Moriah DiGrino, Attorney with DLA Piper reported the owner is requesting approval to build a new parking structure. The process takes into consideration that the neighbors have concerns about the property. The current owner took steps to make amends with the neighbors and address existing conditions.
Mike Adams, leasing agent, stated the average square foot per employee has dropped, which has increased the number of parking spaces needed per building. They will need 5 spaces per 1,000 square feet parking ratio, which is proposed. Ms. DiGrino noted there are parking structures that have been approved at 5 or 6 spaces per 1000 square feet. Nearly 90 percent of developers recorded that at least half of developers are requesting 5 spaces per 1000 square feet. Ownership is seeking amendment of the Special Use.
Michael O’Malley with Hudson Advisors, the owner’s representative, stated they established a communication hotline for residents on May 4, as well as a building management contact. They also updated the landscape plan to address the neighbors’ concerns. They engaged an arborist to review all the existing trees and replace trees. They will also add trees on the south elevation for screening. They will work with the Village on getting the appropriate approvals to make the changes. Trustee Struthers inquired about the timing for the landscaping if the petition is approved. Mr. O’Malley noted it would happen this year. Trustee Oppenheim noted the berm and plantings should be in before the construction. Ms. DiGrino noted the nonconformance with the original plan have been identified. They will implement phased approach so the plantings can thrive and survive. Ms. DiGrino indicated the new screening would happen in conjunction with the grading work. Trustee Seiden noted the current owners may not have been aware of the issues. He inquired what assurances the Village has that the things stated would be completed. Mr. O’Malley noted they will do what they said. There has been no direct outreach from the Village or neighbors since they owned the property. Some of the work will be completed regardless of tonight’s outcome. Mayor Rosenthal noted the Village has their inspections to ensure the petitioner does what they say.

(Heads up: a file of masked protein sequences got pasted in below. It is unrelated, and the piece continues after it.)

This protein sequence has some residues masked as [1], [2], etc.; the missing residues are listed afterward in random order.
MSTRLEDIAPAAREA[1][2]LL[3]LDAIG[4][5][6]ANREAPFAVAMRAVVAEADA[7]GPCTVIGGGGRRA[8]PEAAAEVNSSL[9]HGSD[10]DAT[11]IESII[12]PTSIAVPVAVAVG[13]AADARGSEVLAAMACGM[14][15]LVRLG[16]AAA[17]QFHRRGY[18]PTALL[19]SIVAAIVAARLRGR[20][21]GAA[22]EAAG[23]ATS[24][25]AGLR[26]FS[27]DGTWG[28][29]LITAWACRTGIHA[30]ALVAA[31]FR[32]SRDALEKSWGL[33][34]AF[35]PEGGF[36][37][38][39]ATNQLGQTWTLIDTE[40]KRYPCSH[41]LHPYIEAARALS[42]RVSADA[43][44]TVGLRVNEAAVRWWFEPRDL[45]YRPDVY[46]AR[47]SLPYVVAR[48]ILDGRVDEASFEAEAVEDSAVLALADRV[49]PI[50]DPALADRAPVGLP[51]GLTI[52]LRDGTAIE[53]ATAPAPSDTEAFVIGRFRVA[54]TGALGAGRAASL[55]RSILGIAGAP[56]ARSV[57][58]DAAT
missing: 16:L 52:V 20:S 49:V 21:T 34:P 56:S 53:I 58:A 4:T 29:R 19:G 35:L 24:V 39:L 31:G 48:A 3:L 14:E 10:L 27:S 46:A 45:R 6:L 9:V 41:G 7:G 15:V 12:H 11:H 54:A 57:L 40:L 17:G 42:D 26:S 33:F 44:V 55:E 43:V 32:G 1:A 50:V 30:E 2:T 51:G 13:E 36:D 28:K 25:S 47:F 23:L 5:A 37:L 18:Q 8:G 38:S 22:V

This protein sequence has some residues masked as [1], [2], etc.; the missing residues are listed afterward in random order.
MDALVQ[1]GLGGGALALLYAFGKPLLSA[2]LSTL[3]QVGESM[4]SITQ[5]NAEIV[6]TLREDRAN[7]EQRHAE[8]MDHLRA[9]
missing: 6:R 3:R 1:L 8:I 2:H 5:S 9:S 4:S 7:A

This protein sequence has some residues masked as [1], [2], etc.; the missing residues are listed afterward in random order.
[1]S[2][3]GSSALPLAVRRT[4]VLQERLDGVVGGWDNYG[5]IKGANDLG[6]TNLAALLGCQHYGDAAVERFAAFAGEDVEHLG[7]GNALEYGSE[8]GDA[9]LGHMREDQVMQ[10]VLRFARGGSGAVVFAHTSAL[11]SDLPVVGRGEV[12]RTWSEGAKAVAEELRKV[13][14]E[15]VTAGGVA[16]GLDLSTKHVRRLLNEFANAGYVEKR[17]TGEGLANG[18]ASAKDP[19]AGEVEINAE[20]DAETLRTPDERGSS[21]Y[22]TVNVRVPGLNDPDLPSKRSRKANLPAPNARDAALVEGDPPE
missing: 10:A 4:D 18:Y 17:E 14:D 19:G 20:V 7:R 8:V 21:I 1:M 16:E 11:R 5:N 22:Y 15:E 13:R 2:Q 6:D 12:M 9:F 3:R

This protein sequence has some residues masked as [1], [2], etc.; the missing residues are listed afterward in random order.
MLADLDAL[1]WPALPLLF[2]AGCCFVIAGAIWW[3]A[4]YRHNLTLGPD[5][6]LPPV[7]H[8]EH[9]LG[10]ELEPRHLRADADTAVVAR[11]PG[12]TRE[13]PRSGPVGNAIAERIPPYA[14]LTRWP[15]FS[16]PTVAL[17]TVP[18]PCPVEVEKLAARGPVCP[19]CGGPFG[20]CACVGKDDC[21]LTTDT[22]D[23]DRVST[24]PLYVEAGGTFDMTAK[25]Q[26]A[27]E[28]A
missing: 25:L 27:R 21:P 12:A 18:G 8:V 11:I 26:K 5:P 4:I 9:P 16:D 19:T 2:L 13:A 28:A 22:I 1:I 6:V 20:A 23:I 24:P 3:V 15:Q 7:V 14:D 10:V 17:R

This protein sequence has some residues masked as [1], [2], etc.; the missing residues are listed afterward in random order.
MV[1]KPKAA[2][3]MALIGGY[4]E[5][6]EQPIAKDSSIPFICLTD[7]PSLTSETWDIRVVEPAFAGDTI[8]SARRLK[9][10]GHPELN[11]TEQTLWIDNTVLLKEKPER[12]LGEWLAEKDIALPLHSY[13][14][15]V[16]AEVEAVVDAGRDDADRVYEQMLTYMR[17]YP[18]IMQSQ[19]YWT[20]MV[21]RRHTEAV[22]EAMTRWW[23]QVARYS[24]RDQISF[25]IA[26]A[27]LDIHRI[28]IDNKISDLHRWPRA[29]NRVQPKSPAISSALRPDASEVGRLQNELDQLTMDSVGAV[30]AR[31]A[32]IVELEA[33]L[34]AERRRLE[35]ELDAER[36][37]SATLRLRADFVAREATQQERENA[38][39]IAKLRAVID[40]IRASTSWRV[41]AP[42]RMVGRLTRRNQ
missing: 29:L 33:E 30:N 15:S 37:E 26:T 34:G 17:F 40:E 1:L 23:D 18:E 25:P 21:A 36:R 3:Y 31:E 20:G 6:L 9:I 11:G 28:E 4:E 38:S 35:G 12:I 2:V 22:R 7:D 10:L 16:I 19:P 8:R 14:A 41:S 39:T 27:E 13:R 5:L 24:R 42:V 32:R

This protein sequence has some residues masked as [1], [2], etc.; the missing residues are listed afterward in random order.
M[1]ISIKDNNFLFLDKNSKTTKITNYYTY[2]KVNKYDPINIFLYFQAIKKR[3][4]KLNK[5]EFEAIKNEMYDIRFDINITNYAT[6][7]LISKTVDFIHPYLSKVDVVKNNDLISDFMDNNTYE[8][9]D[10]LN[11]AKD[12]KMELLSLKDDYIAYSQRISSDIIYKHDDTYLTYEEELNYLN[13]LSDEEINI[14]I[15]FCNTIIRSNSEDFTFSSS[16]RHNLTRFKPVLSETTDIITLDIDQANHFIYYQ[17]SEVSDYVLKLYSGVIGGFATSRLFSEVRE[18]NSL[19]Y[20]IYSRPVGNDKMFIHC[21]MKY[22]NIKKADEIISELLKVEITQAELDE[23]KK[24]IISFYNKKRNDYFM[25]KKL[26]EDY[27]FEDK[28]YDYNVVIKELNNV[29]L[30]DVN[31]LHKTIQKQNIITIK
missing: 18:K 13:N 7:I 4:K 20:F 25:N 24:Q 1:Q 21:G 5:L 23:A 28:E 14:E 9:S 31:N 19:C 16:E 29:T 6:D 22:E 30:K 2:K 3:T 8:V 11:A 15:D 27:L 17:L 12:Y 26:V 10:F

Brad Navarro with Walker Consultants discussed the proposed garage design. The garage is strategically placed on the property to provide easy access while meeting the setback requirements. There will be 53 surface spaces on the south, 448 spaces in the south garage and 209 in the north parking area for a total of 710 spaces. Currently, they have 209 spaces in the north parking area and 236 spaces in the south for 445 total spaces. The garage is designed to meet federal and local guidelines for ADA parking. The passive security of the garage includes openness, light from the outside of the garage, interior walls with openings, glazed stair towers and high quality LED lights. No light will spill over into adjacent properties. The active security includes code blue phones and closed circuit TV camera systems. Trustee Shapiro asked if the cameras would be monitored. Mr. O’Malley stated the system will be monitored live by a service. Trustee Seiden asked if there would be gates at the entrances to stop people from entering the garage. Mr. Navarro believes gates will not be effective. Trustee Seiden asked whether the lights would go off if people were in the garage. Mr. Navarro indicated the lights will be dimmed at night and brighten if someone enters the garage. Trustee Struthers noted that at the upper deck of the parking garage it is possible to see into the bedrooms of the nearby homes. Trustee Oppenheim noted there is a 14 foot berm planted with evergreen trees that will eventually grow to 40 feet in height.
Mr. Smith with the Lakota Group showed the proposed screening. They propose two species with 28 total trees that will be staggered on the east elevation from Tennaqua Lane. The initial trees will be 10 feet in height and will grow to 40 feet in height over time. They propose additional impervious surface in the landscape islands that will add additional greenery, shade trees, shrubs and grasses.